Scientists discover the Earth's inner core isn't solid or liquid. It's 'superionic.'
The structure of Earth's core could be unlike any other state of matter, researchers have found.
Yu He, a physicist at the Chinese Academy of Sciences and lead author of a study published this month in the journal Nature, said the calculations challenged what researchers once understood about the inner core.
He and his colleagues found the inner core creates a "superionic state" made up of hydrogen, oxygen and carbon. He said it's unlike any solid or liquid form.
"It is quite abnormal," He said in a statement to USA TODAY. "The solidification of iron at the inner core boundary does not change the mobility of these light elements, and the convection of light elements is continuous in the inner core."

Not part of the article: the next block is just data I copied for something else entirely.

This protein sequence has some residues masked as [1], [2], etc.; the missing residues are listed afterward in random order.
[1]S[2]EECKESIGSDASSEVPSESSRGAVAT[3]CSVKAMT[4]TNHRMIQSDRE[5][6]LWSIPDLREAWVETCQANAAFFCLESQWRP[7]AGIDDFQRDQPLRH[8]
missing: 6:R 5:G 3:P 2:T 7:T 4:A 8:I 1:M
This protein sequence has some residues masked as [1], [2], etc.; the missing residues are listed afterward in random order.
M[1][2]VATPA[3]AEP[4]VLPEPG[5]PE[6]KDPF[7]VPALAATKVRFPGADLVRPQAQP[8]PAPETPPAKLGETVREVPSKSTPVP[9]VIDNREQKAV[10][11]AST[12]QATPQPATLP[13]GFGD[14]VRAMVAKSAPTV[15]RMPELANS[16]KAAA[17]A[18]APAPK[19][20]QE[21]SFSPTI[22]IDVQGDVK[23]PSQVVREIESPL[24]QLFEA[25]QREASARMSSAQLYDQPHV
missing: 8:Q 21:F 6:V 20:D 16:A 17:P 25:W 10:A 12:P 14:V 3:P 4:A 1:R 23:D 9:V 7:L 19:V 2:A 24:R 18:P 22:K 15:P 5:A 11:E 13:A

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Because the researchers couldn't directly study the Earth's core, they analyzed earthquake data and created simulations that mirrored the pressures and temperatures found at the inner core. Rather than a solid compressed ball of iron alloy, He's study found superheated solid and liquid states known as "superionic" during the simulations.
The study leaves one question unanswered: Why is this superionic form found in the Earth's inner core? He said more research is needed.
"I think more studies are needed to explain other seismic features, such as seismic anisotropy, in the inner core," He told ABC Science News.
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